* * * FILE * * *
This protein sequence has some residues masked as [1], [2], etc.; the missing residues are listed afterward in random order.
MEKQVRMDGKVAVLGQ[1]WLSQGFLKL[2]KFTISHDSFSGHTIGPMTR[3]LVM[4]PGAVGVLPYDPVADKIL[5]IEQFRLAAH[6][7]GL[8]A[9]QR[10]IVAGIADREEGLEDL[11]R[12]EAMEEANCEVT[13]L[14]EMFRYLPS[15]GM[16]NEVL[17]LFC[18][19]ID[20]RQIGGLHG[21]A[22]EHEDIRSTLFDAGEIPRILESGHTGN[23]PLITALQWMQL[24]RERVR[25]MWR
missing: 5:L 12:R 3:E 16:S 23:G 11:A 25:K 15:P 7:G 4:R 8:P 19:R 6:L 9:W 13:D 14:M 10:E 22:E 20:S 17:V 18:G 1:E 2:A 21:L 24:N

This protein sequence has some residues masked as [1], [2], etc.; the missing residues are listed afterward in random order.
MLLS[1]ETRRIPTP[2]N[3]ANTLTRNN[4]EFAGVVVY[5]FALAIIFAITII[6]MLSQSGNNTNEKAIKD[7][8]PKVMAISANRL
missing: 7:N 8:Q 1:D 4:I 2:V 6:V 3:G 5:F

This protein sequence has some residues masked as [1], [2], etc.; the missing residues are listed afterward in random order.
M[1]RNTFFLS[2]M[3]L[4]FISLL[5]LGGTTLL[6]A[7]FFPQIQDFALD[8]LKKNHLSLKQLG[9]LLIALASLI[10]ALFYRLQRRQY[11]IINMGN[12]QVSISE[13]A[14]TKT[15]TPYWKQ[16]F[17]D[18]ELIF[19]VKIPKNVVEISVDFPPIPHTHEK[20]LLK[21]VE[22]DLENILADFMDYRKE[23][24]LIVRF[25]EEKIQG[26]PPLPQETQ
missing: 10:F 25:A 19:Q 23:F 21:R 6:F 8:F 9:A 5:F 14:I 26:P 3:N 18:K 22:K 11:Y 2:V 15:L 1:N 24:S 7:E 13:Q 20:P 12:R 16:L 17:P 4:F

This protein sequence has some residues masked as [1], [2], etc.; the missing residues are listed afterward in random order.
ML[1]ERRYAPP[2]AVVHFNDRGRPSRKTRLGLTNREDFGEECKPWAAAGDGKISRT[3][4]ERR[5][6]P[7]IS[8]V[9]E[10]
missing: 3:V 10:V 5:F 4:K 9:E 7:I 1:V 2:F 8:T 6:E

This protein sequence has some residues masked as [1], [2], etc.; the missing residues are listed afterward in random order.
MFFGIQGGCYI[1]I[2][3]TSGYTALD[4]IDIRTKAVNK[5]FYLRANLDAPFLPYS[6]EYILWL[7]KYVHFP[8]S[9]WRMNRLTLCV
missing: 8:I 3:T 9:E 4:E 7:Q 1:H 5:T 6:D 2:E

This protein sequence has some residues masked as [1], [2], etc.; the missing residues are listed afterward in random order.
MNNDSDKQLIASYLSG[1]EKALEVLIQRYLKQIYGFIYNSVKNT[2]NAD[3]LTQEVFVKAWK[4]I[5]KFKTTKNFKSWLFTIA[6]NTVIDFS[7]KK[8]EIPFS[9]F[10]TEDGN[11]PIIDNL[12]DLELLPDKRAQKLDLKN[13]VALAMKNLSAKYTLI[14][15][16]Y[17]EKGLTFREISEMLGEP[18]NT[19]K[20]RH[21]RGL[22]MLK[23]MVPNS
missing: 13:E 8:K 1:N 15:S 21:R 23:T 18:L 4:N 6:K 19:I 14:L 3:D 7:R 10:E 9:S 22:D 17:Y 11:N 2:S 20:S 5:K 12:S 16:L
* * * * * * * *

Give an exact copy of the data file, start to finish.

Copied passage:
This protein sequence has some residues masked as [1], [2], etc.; the missing residues are listed afterward in random order.
MEKQVRMDGKVAVLGQ[1]WLSQGFLKL[2]KFTISHDSFSGHTIGPMTR[3]LVM[4]PGAVGVLPYDPVADKIL[5]IEQFRLAAH[6][7]GL[8]A[9]QR[10]IVAGIADREEGLEDL[11]R[12]EAMEEANCEVT[13]L[14]EMFRYLPS[15]GM[16]NEVL[17]LFC[18][19]ID[20]RQIGGLHG[21]A[22]EHEDIRSTLFDAGEIPRILESGHTGN[23]PLITALQWMQL[24]RERVR[25]MWR
missing: 5:L 12:R 3:E 16:S 23:G 11:A 25:K 15:P 7:G 4:R 8:P 19:R 6:L 9:W 13:D 14:M 10:E 22:E 20:S 17:V 18:G 1:E 2:A 21:L 24:N

This protein sequence has some residues masked as [1], [2], etc.; the missing residues are listed afterward in random order.
MLLS[1]ETRRIPTP[2]N[3]ANTLTRNN[4]EFAGVVVY[5]FALAIIFAITII[6]MLSQSGNNTNEKAIKD[7][8]PKVMAISANRL
missing: 7:N 8:Q 1:D 4:I 2:V 6:V 3:G 5:F

This protein sequence has some residues masked as [1], [2], etc.; the missing residues are listed afterward in random order.
M[1]RNTFFLS[2]M[3]L[4]FISLL[5]LGGTTLL[6]A[7]FFPQIQDFALD[8]LKKNHLSLKQLG[9]LLIALASLI[10]ALFYRLQRRQY[11]IINMGN[12]QVSISE[13]A[14]TKT[15]TPYWKQ[16]F[17]D[18]ELIF[19]VKIPKNVVEISVDFPPIPHTHEK[20]LLK[21]VE[22]DLENILADFMDYRKE[23][24]LIVRF[25]EEKIQG[26]PPLPQETQ
missing: 10:F 25:A 19:Q 23:F 21:R 6:F 8:F 9:A 5:F 14:I 26:P 3:N 18:K 22:K 11:Y 2:V 15:L 1:N 24:S 7:E 13:Q 20:P 12:R 16:L 17:P 4:F

This protein sequence has some residues masked as [1], [2], etc.; the missing residues are listed afterward in random order.
ML[1]ERRYAPP[2]AVVHFNDRGRPSRKTRLGLTNREDFGEECKPWAAAGDGKISRT[3][4]ERR[5][6]P[7]IS[8]V[9]E[10]
missing: 3:V 10:V 5:F 4:K 9:E 7:I 1:V 2:F 8:T 6:E

This protein sequence has some residues masked as [1], [2], etc.; the missing residues are listed afterward in random order.
MFFGIQGGCYI[1]I[2][3]TSGYTALD[4]IDIRTKAVNK[5]FYLRANLDAPFLPYS[6]EYILWL[7]KYVHFP[8]S[9]WRMNRLTLCV
missing: 8:I 3:T 9:E 4:E 7:Q 1:H 5:T 6:D 2:E

This protein sequence has some residues masked as [1], [2], etc.; the missing residues are listed afterward in random order.
MNNDSDKQLIASYLSG[1]EKALEVLIQRYLKQIYGFIYNSVKNT[2]NAD[3]LTQEVFVKAWK[4]I[5]KFKTTKNFKSWLFTIA[6]NTVIDFS[7]KK[8]EIPFS[9]F[10]TEDGN[11]PIIDNL[12]DLELLPDKRAQKLDLKN[13]VALAMKNLSAKYTLI[14][15][16]Y[17]EKGLTFREISEMLGEP[18]NT[19]K[20]RH[21]RGL[22]MLK[23]MVPNS
missing: 13:E 8:K 1:N 15:S 21:R 23:T 18:L 4:N 6:K 19:I 14:L 3:D 7:R 10:E 9:S 22:D 17:Y 11:N 2:S 20:S 5:K 12:S 16:L